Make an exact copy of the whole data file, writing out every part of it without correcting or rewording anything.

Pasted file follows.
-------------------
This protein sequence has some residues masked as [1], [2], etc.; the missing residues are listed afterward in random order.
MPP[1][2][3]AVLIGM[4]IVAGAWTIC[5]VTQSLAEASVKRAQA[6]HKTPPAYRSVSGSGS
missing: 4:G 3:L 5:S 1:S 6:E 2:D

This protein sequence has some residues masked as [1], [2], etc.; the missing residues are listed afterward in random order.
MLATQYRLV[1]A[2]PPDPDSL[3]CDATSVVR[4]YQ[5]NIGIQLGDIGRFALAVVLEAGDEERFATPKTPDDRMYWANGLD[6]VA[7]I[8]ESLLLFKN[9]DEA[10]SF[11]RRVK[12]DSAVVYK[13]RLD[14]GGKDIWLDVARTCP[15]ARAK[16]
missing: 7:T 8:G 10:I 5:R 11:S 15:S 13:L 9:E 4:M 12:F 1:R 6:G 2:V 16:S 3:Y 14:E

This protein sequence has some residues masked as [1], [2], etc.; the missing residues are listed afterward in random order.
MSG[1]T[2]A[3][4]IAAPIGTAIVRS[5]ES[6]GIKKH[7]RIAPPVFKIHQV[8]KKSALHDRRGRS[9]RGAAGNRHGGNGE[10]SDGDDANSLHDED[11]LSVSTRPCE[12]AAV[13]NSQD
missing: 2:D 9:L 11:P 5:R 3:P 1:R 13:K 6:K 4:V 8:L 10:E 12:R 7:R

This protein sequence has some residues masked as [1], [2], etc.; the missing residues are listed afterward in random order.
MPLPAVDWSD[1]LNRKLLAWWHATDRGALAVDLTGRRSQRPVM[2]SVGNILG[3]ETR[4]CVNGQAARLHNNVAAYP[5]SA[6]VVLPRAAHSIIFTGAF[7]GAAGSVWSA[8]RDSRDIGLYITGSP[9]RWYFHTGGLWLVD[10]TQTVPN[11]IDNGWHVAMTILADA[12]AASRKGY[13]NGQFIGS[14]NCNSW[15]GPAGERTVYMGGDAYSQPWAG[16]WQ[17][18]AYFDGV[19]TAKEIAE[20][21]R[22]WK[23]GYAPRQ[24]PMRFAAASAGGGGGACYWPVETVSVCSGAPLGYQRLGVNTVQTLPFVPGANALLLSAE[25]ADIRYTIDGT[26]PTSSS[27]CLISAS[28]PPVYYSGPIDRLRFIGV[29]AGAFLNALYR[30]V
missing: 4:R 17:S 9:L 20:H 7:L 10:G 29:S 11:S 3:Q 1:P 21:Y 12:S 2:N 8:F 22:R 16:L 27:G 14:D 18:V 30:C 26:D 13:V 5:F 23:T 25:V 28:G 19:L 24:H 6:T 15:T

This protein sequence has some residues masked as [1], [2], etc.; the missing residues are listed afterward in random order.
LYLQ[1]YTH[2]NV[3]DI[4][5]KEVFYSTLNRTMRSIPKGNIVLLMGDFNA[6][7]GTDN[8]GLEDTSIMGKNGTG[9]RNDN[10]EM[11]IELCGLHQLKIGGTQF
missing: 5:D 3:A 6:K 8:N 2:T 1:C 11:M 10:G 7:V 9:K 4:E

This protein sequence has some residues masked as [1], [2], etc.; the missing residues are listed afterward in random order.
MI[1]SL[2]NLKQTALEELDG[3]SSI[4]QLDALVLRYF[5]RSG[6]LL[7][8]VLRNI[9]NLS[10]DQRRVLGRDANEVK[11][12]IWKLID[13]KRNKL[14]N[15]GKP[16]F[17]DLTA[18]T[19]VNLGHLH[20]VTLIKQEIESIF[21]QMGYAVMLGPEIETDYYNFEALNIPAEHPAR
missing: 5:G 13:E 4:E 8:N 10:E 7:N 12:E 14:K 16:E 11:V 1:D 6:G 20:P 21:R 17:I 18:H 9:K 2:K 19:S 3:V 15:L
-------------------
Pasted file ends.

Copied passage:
This protein sequence has some residues masked as [1], [2], etc.; the missing residues are listed afterward in random order.
MPP[1][2][3]AVLIGM[4]IVAGAWTIC[5]VTQSLAEASVKRAQA[6]HKTPPAYRSVSGSGS
missing: 4:G 3:L 5:S 1:S 6:E 2:D

This protein sequence has some residues masked as [1], [2], etc.; the missing residues are listed afterward in random order.
MLATQYRLV[1]A[2]PPDPDSL[3]CDATSVVR[4]YQ[5]NIGIQLGDIGRFALAVVLEAGDEERFATPKTPDDRMYWANGLD[6]VA[7]I[8]ESLLLFKN[9]DEA[10]SF[11]RRVK[12]DSAVVYK[13]RLD[14]GGKDIWLDVARTCP[15]ARAK[16]
missing: 7:T 8:G 10:I 5:R 11:S 15:S 13:L 9:E 4:M 12:F 1:R 6:G 2:V 16:S 3:Y 14:E

This protein sequence has some residues masked as [1], [2], etc.; the missing residues are listed afterward in random order.
MSG[1]T[2]A[3][4]IAAPIGTAIVRS[5]ES[6]GIKKH[7]RIAPPVFKIHQV[8]KKSALHDRRGRS[9]RGAAGNRHGGNGE[10]SDGDDANSLHDED[11]LSVSTRPCE[12]AAV[13]NSQD
missing: 2:D 9:L 11:P 5:R 3:P 1:R 13:K 6:K 4:V 8:L 10:E 12:R 7:R

This protein sequence has some residues masked as [1], [2], etc.; the missing residues are listed afterward in random order.
MPLPAVDWSD[1]LNRKLLAWWHATDRGALAVDLTGRRSQRPVM[2]SVGNILG[3]ETR[4]CVNGQAARLHNNVAAYP[5]SA[6]VVLPRAAHSIIFTGAF[7]GAAGSVWSA[8]RDSRDIGLYITGSP[9]RWYFHTGGLWLVD[10]TQTVPN[11]IDNGWHVAMTILADA[12]AASRKGY[13]NGQFIGS[14]NCNSW[15]GPAGERTVYMGGDAYSQPWAG[16]WQ[17][18]AYFDGV[19]TAKEIAE[20][21]R[22]WK[23]GYAPRQ[24]PMRFAAASAGGGGGACYWPVETVSVCSGAPLGYQRLGVNTVQTLPFVPGANALLLSAE[25]ADIRYTIDGT[26]PTSSS[27]CLISAS[28]PPVYYSGPIDRLRFIGV[29]AGAFLNALYR[30]V
missing: 4:R 17:S 9:L 20:H 7:L 10:G 29:S 11:S 3:Q 1:P 21:Y 12:S 2:N 8:F 22:R 16:L 27:G 14:D 18:V 30:C 26:D 13:V 5:F 23:T 25:V 28:G 19:L 24:H 6:T 15:T

This protein sequence has some residues masked as [1], [2], etc.; the missing residues are listed afterward in random order.
LYLQ[1]YTH[2]NV[3]DI[4][5]KEVFYSTLNRTMRSIPKGNIVLLMGDFNA[6][7]GTDN[8]GLEDTSIMGKNGTG[9]RNDN[10]EM[11]IELCGLHQLKIGGTQF
missing: 5:D 3:A 6:K 8:N 2:T 1:C 11:M 10:G 7:V 9:K 4:E

This protein sequence has some residues masked as [1], [2], etc.; the missing residues are listed afterward in random order.
MI[1]SL[2]NLKQTALEELDG[3]SSI[4]QLDALVLRYF[5]RSG[6]LL[7][8]VLRNI[9]NLS[10]DQRRVLGRDANEVK[11][12]IWKLID[13]KRNKL[14]N[15]GKP[16]F[17]DLTA[18]T[19]VNLGHLH[20]VTLIKQEIESIF[21]QMGYAVMLGPEIETDYYNFEALNIPAEHPAR
missing: 5:G 13:E 4:E 8:N 10:E 7:N 12:E 14:K 16:E 11:V 1:D 6:G 20:P 21:R 17:I 18:H 9:K 2:K 19:S 3:V 15:L